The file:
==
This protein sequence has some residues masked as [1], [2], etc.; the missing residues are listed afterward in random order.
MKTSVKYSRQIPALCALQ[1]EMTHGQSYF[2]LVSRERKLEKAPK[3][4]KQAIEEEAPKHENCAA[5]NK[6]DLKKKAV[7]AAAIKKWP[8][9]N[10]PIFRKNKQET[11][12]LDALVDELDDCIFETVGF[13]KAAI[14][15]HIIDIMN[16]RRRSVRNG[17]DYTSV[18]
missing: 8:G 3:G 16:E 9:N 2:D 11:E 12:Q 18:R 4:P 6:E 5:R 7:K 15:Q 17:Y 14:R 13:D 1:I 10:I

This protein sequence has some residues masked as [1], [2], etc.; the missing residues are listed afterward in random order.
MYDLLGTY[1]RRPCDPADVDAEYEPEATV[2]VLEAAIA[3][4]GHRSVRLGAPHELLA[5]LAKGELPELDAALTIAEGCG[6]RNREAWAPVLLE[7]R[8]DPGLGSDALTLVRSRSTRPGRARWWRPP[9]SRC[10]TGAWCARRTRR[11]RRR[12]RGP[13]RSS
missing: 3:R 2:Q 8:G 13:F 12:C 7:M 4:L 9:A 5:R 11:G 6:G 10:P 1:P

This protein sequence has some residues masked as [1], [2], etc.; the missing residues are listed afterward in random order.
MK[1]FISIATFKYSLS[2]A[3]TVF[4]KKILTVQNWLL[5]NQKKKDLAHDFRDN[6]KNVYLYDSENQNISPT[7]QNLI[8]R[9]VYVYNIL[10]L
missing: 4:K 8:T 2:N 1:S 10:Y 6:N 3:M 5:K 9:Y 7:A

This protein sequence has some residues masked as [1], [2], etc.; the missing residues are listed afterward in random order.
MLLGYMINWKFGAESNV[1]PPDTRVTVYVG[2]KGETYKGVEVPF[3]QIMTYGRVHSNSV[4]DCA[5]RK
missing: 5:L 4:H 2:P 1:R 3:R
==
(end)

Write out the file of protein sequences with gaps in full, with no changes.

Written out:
This protein sequence has some residues masked as [1], [2], etc.; the missing residues are listed afterward in random order.
MKTSVKYSRQIPALCALQ[1]EMTHGQSYF[2]LVSRERKLEKAPK[3][4]KQAIEEEAPKHENCAA[5]NK[6]DLKKKAV[7]AAAIKKWP[8][9]N[10]PIFRKNKQET[11][12]LDALVDELDDCIFETVGF[13]KAAI[14][15]HIIDIMN[16]RRRSVRNG[17]DYTSV[18]
missing: 8:G 3:G 16:E 9:N 2:D 11:E 12:Q 18:R 4:P 6:E 5:R 7:K 15:Q 17:Y 14:R 13:D 1:I 10:I

This protein sequence has some residues masked as [1], [2], etc.; the missing residues are listed afterward in random order.
MYDLLGTY[1]RRPCDPADVDAEYEPEATV[2]VLEAAIA[3][4]GHRSVRLGAPHELLA[5]LAKGELPELDAALTIAEGCG[6]RNREAWAPVLLE[7]R[8]DPGLGSDALTLVRSRSTRPGRARWWRPP[9]SRC[10]TGAWCARRTRR[11]RRR[12]RGP[13]RSS
missing: 3:R 2:Q 8:G 13:F 12:C 7:M 4:L 9:A 5:R 11:G 6:G 10:P 1:P

This protein sequence has some residues masked as [1], [2], etc.; the missing residues are listed afterward in random order.
MK[1]FISIATFKYSLS[2]A[3]TVF[4]KKILTVQNWLL[5]NQKKKDLAHDFRDN[6]KNVYLYDSENQNISPT[7]QNLI[8]R[9]VYVYNIL[10]L
missing: 4:K 8:T 2:N 1:S 10:Y 6:N 3:M 5:K 9:Y 7:A

This protein sequence has some residues masked as [1], [2], etc.; the missing residues are listed afterward in random order.
MLLGYMINWKFGAESNV[1]PPDTRVTVYVG[2]KGETYKGVEVPF[3]QIMTYGRVHSNSV[4]DCA[5]RK
missing: 5:L 4:H 2:P 1:R 3:R